We have a client/server web enabled application in which all health information is stored on the dataserver which is expected to reside on a secure network. What we are trying to determine is what data actually needs to be encrypted. To this point it appears that the data in the server does not need to be encrypted which leaves the transmission of the data from the server to the client which in most cases is html and is encypted by using HTTP and SSL, however, there is no mention of SSL encryption being one of the acceptable means of encryption.

    Is this really just a matter of providing the end-user with a way of encrypting and decrypting eported data such as a report or speardsheet?

    Has your organization passed certification as of yet? If so, in what scenarios were you expected to encrypt data?


  3. Hi Todd, My understanding of the current testing is that they are just looking for encryption of exported 'data sets'. That they are not looking for server or database encryption.

    They are also testing for encryption of network communications. SSL is a transport standard that can use encryption and integrity controls that are specified. The Meaningful Use specifications did not define this higher level standard. I think they wanted to allow for SSL as well as VPN. I think this should eventually be specified or there will be a miss-match in interoperability capabilities. Hence why IHE did specify this in IHE ATNA profile.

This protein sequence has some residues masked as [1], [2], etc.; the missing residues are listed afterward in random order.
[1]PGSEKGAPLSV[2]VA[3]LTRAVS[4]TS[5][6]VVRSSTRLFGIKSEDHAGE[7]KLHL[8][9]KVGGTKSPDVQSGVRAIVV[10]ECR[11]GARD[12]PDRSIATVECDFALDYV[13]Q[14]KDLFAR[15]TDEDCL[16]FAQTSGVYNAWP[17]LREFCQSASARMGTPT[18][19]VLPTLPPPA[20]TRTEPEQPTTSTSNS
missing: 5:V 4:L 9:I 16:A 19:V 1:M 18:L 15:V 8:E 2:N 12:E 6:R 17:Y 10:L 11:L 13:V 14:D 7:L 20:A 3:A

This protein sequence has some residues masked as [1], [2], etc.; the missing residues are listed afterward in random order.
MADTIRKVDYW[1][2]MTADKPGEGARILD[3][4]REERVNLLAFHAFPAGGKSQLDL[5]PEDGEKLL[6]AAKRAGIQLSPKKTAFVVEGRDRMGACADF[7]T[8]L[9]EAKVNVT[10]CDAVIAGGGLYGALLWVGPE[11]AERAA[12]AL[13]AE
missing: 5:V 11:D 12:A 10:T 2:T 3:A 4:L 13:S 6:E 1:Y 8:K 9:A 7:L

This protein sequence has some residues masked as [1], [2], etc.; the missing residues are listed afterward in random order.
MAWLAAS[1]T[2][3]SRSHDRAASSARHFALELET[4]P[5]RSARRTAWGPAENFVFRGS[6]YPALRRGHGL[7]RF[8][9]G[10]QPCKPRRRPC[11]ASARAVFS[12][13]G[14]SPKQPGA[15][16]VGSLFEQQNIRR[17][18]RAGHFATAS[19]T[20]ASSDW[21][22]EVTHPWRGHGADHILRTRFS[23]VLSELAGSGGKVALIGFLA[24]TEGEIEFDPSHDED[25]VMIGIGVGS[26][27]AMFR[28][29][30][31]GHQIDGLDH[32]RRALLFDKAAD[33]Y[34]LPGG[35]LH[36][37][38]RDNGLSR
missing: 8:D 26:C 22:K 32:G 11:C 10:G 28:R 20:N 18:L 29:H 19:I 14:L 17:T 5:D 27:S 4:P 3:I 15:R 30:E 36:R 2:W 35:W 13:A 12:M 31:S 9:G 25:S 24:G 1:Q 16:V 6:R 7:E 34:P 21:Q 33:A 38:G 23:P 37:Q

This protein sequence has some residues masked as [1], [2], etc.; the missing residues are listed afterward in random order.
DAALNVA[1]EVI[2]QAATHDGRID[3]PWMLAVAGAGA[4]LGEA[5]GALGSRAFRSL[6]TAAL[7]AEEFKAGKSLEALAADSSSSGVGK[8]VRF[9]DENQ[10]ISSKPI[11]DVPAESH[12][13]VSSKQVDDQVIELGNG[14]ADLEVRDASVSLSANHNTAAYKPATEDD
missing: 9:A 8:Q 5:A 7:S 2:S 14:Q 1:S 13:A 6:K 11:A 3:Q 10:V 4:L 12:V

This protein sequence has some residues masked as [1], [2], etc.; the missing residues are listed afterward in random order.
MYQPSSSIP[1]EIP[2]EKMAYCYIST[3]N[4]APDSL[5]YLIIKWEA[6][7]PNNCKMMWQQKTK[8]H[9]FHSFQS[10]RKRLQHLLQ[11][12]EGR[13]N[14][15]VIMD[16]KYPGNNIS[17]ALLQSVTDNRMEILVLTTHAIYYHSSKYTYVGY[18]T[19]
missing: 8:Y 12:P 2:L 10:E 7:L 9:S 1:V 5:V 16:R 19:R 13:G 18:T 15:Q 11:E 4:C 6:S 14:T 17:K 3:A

4. John, thank you for blogging on this topic.

    The bottom line as I understand it from your blog is that:

    1) The General Encryption test is NOT checking for the EHR database or backend servers to be encrypted... and,

    2) The General Encryption IS checking for the test data to be exported and encrypted all by the EHR being tested

    In case an ACTB (authorized testing and certification body) may be reading this blog, it would be great if they could provide the same guidance.

  5. One of the most confusing aspect has been the Integrity requirement which seems to have been written only from the perspective of an EHR system. We're an online portal. Is it acceptable to show that Integrity requirements are satisfied by the use of SSL/TLS (which use message digests)? I can't think of any other way to demonstrate Integrity for an online application which allows uses to access their health data online.

  6. Dear Anonymous,

    You should be able to ask your test/certification vendor. They usually have some form of one-on-one feedback. I know this because I know answers to some questions that I can't share because the answer comes from the certifying vendor under this kind of one-on-one method. I think this is not very 'transparent', and you can likely see some of these answers hidden in my blog.